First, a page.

Analysis of correlation between actual heating energy consumption and building physics, heating system, and room position using data mining approach

Analysis of correlation between actual heating energy consumption and building physics, heating... Residential buildings in northern China have annually consumed over 4.4% of China's total energy by space heating, and the proportion is still growing. A key task when making an energy conservation guide is to identify the parameters that have significant impacts on the building heating energy consumption. The traditional methods for this task, such as optimization-simulation, regression, and artificial neural network (ANN) methods, either require considerable amounts of computing capacity and time, or present the results in complex equations or networks that are difficult to understand. This study proposed a data mining approach to analyze the correlation between a building's heating energy consumption and its physical & heating system parameters, based on a field survey of 5615 households from 116 buildings in Tianjin, a city in China's cold winter climate region. The box-plot method was used to detect outliers in the original database, and determine the attributes. The information gain ratio calculation algorithm was applied to rank the correlation between the heating energy consumption per unit area (HECPA) and 16 (19) attributes on both household and building scales. Finally, the C4.5 decision tree classifier was used to model the correlations and output the classification rules. The results indicated that the window heat-transmission coefficient and type of heating-terminal were the two attributes that most significantly affected the heating energy consumption on both scales. According to the classification rules, a higher window heat-transmission coefficient for a household usually resulted in a higher HECPA level, while buildings that used floor heating as their heating-terminals had a high probability of consuming more heating energy than those that used radiators. Nevertheless, a higher window-to-wall ratio may not necessarily result in more heating energy consumption. The main contribution of this study was the development of a promising approach that could assist in quickly understanding the hidden correlation between heating energy consumption and related factors through a massive amount of collected data. http://www.deepdyve.com/assets/images/DeepDyve-Logo-lg.png Energy and Buildings Elsevier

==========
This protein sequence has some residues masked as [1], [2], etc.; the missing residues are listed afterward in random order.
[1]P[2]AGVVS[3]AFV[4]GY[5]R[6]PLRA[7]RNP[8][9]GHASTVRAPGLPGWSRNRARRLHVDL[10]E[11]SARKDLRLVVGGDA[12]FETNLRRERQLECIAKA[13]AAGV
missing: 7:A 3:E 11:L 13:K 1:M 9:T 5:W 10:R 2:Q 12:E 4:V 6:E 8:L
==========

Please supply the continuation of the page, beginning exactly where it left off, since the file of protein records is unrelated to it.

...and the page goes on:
Analysis of correlation between actual heating energy consumption and building physics, heating system, and room position using data mining approach

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Publisher
Elsevier
Copyright
Copyright © 2018 Elsevier B.V.
ISSN
0378-7788
eISSN
1872-6178
D.O.I.
10.1016/j.enbuild.2018.01.042
Publisher site
See Article on Publisher Site

Abstract

Residential buildings in northern China have annually consumed over 4.4% of China's total energy by space heating, and the proportion is still growing. A key task when making an energy conservation guide is to identify the parameters that have significant impacts on the building heating energy consumption. The traditional methods for this task, such as optimization-simulation, regression, and artificial neural network (ANN) methods, either require considerable amounts of computing capacity and time, or present the results in complex equations or networks that are difficult to understand. This study proposed a data mining approach to analyze the correlation between a building's heating energy consumption and its physical & heating system parameters, based on a field survey of 5615 households from 116 buildings in Tianjin, a city in China's cold winter climate region. The box-plot method was used to detect outliers in the original database, and determine the attributes. The information gain ratio calculation algorithm was applied to rank the correlation between the heating energy consumption per unit area (HECPA) and 16 (19) attributes on both household and building scales. Finally, the C4.5 decision tree classifier was used to model the correlations and output the classification rules. The results indicated that the window heat-transmission coefficient and type of heating-terminal were the two attributes that most significantly affected the heating energy consumption on both scales. According to the classification rules, a higher window heat-transmission coefficient for a household usually resulted in a higher HECPA level, while buildings that used floor heating as their heating-terminals had a high probability of consuming more heating energy than those that used radiators. Nevertheless, a higher window-to-wall ratio may not necessarily result in more heating energy consumption. The main contribution of this study was the development of a promising approach that could assist in quickly understanding the hidden correlation between heating energy consumption and related factors through a massive amount of collected data.

Journal

Energy and BuildingsElsevier

Published: May 1, 2018

References

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